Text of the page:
Submitted to: Plant Disease
Publication Type: Peer reviewed journal
Publication Acceptance Date: 2/25/2014
Publication Date: 7/7/2014
Citation: Xiao, C., Kim, Y.K., Boal, R.J. 2014. Sources and availability of inoculum and seasonal survival of Sphaeropsis pyriputrescens in apple orchards. Plant Disease. 98:1043-1049. Interpretive Summary: The fungus Sphaeropsis pyriputrescens is the cause of Sphaeropsis rot, a recently reported postharvest fruit rot disease of apple. The fungus also causes a twig dieback and canker disease on apple and crabapple trees (crabapple planted as a source of pollen for apple production) in the orchard. Recent surveys indicated that Sphaeropsis rot is a major postharvest disease of apples grown in Washington State. In this study, we investigated the sources of inoculum of the fungus in the orchard and monitored the availability of viable inoculum of the fungus responsible for fruit infection during the fruit-growing season for three years. We found that diseased twigs, dead fruit spurs and bark, and mummified fruit on both apple and crabapple trees can serve as the sources of inoculum for fruit infection in the orchard, that viable inoculum (fruiting body) of the fungus is available during the apple growing season, and that S. pyriputrescens can survive in diseased twigs year-round in the region. Our results suggest that availability of viable S. pyriputrescens inoculum is unlikely a limiting factor for infection of apple fruit in the orchard leading to Sphaeropsis rot during storage.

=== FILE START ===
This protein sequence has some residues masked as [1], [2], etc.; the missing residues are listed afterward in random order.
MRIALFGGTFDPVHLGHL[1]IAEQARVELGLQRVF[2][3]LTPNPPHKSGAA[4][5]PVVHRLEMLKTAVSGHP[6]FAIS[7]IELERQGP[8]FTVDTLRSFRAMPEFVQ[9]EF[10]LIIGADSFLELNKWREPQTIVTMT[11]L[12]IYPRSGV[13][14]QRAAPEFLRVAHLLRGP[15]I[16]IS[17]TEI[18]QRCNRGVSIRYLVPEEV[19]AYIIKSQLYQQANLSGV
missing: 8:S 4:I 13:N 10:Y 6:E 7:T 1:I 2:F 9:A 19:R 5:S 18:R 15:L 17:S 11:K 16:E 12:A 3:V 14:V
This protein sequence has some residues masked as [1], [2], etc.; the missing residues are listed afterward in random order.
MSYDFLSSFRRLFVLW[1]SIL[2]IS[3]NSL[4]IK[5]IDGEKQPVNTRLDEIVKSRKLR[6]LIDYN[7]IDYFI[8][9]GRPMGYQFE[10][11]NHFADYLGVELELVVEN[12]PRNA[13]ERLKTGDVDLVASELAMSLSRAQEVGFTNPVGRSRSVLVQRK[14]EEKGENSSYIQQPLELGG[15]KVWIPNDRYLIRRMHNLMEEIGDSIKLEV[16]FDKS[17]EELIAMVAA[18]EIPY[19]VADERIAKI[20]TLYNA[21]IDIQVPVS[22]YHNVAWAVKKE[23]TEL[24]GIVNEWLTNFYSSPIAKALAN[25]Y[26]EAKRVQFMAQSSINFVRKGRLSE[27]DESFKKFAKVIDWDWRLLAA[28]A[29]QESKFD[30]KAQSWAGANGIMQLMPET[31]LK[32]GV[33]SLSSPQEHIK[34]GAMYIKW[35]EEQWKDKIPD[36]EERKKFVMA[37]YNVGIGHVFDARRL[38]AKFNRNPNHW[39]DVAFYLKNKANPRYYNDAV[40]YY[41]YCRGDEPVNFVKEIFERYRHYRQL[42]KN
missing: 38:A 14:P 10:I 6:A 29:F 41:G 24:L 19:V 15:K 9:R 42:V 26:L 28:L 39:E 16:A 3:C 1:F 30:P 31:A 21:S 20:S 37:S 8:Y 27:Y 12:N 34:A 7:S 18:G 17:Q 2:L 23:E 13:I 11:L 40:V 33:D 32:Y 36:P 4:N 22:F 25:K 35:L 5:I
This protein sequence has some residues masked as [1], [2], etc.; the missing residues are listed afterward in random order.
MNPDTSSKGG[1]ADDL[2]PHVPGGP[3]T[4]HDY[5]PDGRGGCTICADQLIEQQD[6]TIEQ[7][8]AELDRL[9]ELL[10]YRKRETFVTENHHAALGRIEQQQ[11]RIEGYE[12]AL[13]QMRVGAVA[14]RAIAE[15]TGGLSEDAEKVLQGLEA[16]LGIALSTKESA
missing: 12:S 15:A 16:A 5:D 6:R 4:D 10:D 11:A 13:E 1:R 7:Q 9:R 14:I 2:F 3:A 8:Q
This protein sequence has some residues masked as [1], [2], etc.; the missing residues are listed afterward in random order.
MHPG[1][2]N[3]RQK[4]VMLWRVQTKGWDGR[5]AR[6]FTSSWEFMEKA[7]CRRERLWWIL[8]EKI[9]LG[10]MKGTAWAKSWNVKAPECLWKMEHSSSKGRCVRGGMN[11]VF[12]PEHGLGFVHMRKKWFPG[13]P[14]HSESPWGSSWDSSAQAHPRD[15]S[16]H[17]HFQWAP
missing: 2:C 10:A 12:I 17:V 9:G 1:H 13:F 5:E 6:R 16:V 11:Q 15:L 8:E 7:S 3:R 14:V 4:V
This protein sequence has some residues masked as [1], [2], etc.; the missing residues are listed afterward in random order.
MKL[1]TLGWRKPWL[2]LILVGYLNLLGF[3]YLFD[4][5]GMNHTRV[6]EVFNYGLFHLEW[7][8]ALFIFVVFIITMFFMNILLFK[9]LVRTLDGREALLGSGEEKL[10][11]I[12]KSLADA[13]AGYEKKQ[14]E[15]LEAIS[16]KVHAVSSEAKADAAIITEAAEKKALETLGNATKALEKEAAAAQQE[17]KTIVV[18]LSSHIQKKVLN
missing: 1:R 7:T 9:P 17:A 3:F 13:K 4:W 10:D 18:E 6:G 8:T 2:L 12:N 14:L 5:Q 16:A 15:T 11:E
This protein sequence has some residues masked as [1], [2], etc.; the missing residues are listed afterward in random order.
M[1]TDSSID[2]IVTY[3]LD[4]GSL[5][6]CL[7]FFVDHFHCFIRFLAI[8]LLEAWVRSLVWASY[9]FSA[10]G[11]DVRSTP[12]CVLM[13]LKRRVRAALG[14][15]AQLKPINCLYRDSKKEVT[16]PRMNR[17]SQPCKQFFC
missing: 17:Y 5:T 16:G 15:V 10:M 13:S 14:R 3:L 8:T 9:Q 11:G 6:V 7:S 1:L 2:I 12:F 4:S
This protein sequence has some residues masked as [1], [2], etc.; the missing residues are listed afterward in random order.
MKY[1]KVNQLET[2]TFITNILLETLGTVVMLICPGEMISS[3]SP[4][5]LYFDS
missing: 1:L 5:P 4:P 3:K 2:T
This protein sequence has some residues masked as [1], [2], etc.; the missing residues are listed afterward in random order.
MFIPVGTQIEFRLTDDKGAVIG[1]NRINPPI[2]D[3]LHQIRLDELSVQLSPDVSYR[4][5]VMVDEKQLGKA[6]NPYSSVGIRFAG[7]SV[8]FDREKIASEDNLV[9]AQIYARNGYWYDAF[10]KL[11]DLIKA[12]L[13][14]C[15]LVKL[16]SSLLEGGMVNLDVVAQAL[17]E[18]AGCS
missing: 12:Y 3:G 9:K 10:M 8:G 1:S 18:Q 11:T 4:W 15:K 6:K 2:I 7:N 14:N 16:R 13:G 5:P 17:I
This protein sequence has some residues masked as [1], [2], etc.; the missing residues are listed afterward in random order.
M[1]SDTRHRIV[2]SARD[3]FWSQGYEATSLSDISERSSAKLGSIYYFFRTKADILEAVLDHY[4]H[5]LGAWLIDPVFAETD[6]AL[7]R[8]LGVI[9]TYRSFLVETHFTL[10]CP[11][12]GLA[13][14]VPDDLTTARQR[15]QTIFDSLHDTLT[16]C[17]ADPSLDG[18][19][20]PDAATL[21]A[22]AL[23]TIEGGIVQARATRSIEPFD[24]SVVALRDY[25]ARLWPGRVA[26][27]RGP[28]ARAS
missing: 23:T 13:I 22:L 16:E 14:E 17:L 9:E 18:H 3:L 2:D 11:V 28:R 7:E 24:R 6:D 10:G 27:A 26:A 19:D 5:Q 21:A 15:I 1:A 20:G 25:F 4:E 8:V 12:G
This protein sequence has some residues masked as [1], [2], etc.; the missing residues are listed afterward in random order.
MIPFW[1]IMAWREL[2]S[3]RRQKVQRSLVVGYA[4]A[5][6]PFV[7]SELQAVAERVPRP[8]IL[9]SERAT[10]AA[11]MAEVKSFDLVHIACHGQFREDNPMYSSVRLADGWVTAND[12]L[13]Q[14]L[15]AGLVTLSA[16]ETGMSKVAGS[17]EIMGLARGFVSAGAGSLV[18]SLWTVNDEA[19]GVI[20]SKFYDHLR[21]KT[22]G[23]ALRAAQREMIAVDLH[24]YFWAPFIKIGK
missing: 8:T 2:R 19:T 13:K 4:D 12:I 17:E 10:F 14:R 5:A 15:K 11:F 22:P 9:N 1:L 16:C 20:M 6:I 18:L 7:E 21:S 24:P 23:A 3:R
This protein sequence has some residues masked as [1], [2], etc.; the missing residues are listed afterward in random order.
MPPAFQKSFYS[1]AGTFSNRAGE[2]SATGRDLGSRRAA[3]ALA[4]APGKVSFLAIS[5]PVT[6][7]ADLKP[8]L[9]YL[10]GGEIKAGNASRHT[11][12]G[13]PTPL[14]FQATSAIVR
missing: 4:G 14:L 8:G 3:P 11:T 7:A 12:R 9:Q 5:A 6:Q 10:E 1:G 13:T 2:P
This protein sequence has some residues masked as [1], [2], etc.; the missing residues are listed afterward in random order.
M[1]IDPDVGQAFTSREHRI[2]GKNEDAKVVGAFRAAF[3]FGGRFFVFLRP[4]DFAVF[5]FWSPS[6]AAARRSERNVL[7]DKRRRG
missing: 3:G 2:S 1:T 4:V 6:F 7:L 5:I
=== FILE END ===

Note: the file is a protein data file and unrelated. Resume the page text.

Technical Abstract: Sphaeropsis pyriputrescens is the cause of Sphaeropsis rot, a recently reported postharvest fruit rot disease of apple. Infection of apple fruit by the fungus is believed to occur in the orchard, and symptoms develop during storage or in the market. S. pyriputrescens also is the cause of a twig dieback and canker disease of apple and crabapple trees. To determine sources of the pathogen’s inoculum in the orchard, twigs with dieback and canker symptoms, dead fruit spurs, dead bark, and fruit mummies on the trees were collected and examined for the presence of pycnidia of S. pyriputrescens. To monitor inoculum availability, dead fruit spurs or twigs from Fuji trees, and twigs with dieback from crabapple trees (as a source of pollen for apple production) in a Fuji orchard as well as dead fruit spurs and dead bark from Red Delicious trees in a Red Delicious orchard were sampled periodically and examined for the presence and viability of pycnidia of S. pyriputrescens. To determine seasonal survival and production of pycnidia of the fungus on twigs, apple twigs were inoculated in early December, sampled periodically for up to 12 months after inoculation, and examined for the presence of pycnidia; isolation of the fungus from diseased twigs was attempted. Pycnidia of S. pyriputrescens were observed on diseased twigs, dead fruit spurs and bark, and mummified fruit on both apple and crabapple trees, suggesting that these tissues were the sources of inoculum for fruit infection in the orchard. With the combined observations from the two orchards during the three growing seasons, viable pycnidia of the fungus were present at any sampling month and observed in 50-100% of the Fuji trees, >90% crabapple trees, and 0-50% of the Red Delicious trees. S. pyriputrescens was recovered from diseased tissues of inoculated twigs at all sampling times up to 12 months after inoculation. The results suggest that S. pyriputrescens can survive as mycelium in diseased twigs year round in the region and that availability of viable S. pyriputrescens pycnidia is unlikely a limiting factor for infection of apple fruit in the orchard leading to Sphaeropsis rot during storage.